Wake Forest Dismantles Heels

WINSTON-SALEM, N.C. – Butch Davis raved about Wake Forest's ability to score non-offensive touchdowns earlier this week, in an eerie foreshadowing to Saturday's in-state rivalry clash. The Demon Deacons scored on a 98-yard kickoff return and a 77-yard interception return in their 37-10 blowout at BB&T Field.

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"I take a lot of responsibility every time that we play, and I don't think that we particularly played very well today, and I personally take responsibility for that," Davis said. "… I'm very disappointed with the way in which we performed and played today."

Kevin Marion returned two kickoffs for 190 yards – one for a score and the other setting up a touchdown at the UNC 14-yard line – and Sam Swank added three field goals, as the Demon Deacons' dominating special teams units proved too strong for North Carolina.

"We have got to find a way to help our coverage units to limit some of that field position, because we continually keep putting our defense on the field, if not scoring points, at least setting up the opportunity to score points and that's something that has to stop these next four ball games," Davis said.

In what has become a reoccurring nightmare for North Carolina, poor execution and untimely penalties prevented offensive coordinator John Shoop's unit from establishing any rhythm or momentum. The Tar Heels committed nine penalties for 60 yards, including three false start penalties on 3rd-and-long during their first five drives.

The Demon Deacons used the crowd noise to their advantage, shifting pre-snap on numerous occasions to confuse the North Carolina offensive line.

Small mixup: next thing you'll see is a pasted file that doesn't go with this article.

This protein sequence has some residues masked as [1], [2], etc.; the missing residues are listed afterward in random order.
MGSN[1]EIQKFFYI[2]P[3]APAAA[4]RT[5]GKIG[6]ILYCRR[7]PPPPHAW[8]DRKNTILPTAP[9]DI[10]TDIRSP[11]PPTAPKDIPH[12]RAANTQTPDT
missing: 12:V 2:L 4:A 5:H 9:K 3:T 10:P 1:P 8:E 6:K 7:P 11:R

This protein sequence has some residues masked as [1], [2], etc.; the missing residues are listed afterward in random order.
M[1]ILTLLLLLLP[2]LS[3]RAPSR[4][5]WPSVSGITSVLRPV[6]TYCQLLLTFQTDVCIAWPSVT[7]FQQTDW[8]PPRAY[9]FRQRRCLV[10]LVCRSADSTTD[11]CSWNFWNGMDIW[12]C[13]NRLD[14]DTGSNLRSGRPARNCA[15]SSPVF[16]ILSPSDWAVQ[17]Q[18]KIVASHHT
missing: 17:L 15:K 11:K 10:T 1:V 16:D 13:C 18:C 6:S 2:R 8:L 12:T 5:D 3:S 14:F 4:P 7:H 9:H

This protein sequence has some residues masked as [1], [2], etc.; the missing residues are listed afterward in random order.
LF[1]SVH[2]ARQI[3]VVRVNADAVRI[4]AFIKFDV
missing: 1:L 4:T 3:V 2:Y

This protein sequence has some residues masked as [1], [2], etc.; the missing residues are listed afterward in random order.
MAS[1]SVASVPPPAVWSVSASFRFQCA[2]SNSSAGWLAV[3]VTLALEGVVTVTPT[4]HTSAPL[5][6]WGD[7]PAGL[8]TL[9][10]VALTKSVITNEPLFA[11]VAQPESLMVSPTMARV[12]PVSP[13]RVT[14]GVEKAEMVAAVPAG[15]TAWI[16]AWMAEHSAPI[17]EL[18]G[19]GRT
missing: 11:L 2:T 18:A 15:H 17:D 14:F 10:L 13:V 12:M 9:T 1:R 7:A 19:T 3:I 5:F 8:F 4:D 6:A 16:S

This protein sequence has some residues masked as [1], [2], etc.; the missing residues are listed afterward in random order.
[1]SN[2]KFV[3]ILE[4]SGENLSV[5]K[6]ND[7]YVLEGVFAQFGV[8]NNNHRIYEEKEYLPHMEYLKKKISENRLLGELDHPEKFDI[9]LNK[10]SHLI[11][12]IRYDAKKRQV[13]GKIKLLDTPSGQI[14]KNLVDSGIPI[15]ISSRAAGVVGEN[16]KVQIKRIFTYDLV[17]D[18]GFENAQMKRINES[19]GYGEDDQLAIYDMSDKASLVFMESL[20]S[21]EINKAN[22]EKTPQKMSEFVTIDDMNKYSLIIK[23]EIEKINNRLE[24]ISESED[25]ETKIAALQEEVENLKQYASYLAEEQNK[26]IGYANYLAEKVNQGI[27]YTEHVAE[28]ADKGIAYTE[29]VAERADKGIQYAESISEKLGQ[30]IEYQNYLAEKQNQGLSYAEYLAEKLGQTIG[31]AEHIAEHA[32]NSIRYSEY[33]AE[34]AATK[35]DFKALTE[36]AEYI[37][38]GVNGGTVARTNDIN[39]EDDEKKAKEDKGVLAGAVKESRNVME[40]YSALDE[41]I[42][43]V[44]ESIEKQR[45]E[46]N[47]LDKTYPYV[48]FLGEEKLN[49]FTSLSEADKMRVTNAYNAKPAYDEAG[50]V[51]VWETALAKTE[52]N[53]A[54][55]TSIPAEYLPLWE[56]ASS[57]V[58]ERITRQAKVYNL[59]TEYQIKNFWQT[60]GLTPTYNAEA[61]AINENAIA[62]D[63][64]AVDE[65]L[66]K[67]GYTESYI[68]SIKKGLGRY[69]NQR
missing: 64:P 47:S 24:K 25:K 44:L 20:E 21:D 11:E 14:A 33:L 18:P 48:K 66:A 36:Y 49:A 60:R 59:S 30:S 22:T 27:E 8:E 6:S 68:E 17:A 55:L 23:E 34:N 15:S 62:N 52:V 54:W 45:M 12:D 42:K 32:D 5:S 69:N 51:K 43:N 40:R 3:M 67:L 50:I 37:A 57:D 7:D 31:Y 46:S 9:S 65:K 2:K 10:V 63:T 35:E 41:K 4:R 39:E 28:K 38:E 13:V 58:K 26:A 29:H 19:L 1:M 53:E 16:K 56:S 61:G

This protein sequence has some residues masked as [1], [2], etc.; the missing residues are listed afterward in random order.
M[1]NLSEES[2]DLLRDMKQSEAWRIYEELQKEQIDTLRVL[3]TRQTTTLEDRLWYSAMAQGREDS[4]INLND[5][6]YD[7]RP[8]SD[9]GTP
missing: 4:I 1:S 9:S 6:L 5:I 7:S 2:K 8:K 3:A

"Wake Forest is a really well-coached team, and the linebackers are actually able to make calls and move the defensive line right before the snap count," center Scott Lenahan said. "In turn, that drew the offensive line off… It's something that we knew they were going to do, and they did it. We were prepared for it, it's just that I guess we weren't able to really execute it."

The Tar Heels were unable to move the ball effectively against the Deacons, gaining 313 yards of offense with only one red zone appearance on the day. T.J. Yates performed well in stretches (26 of 33 passing for 236 yards and one touchdown) but his second interception ended any thoughts on a UNC comeback when linebacker Aaron Curry returned the errant pass 77 yards to put Wake Forest on top 37-10 in the first quarter.

Davis indicated earlier this week that his program had focused on eliminating the bad plays responsible for the Tar Heels' 2-5 start during the bye week, but those problems continued into their eighth contest of the season.

During his postgame press conference, Davis indicated that his squad had committed 10 negative plays in the first half (five penalties, five loss of yardage plays), providing plenty of explanation for the Deacons' 17-3 halftime lead. Giving up non-offensive touchdowns and losing the turnover battle 3-0 is a recipe for disaster against a Jim Grobe-coached team.

"We talked about it all week long with our football team – they are not going to give you anything," Davis said. "Anything you want, you are going to have to earn it, whether its yards running, whether it's stopping them or whether it's creating turnovers. And today, we just didn't do a very good job."

Wake Forest started the game in typical Demon Deacon fashion, with Curry intercepting a Yates' pass on the first play from scrimmage that set up a 23-yard Sam Swank field goal. On their next possession, Skinner directed his offense on a balanced 12-play, 73-yard scoring drive, capped off by Adams' six-yard touchdown run.

Skinner continued his efficient play during his sophomore season, completing 12 of 15 passes for 133 yards. Cary, N.C. native Josh Adams did the bulk of damage on the ground for Grobe's squad, gaining 82 yards and two touchdowns on 18 carries.

The North Carolina defense held Skinner and his offense to 269 total yards, but another stellar performance was not enough to overcome the opportunistic play by the defending ACC champions.

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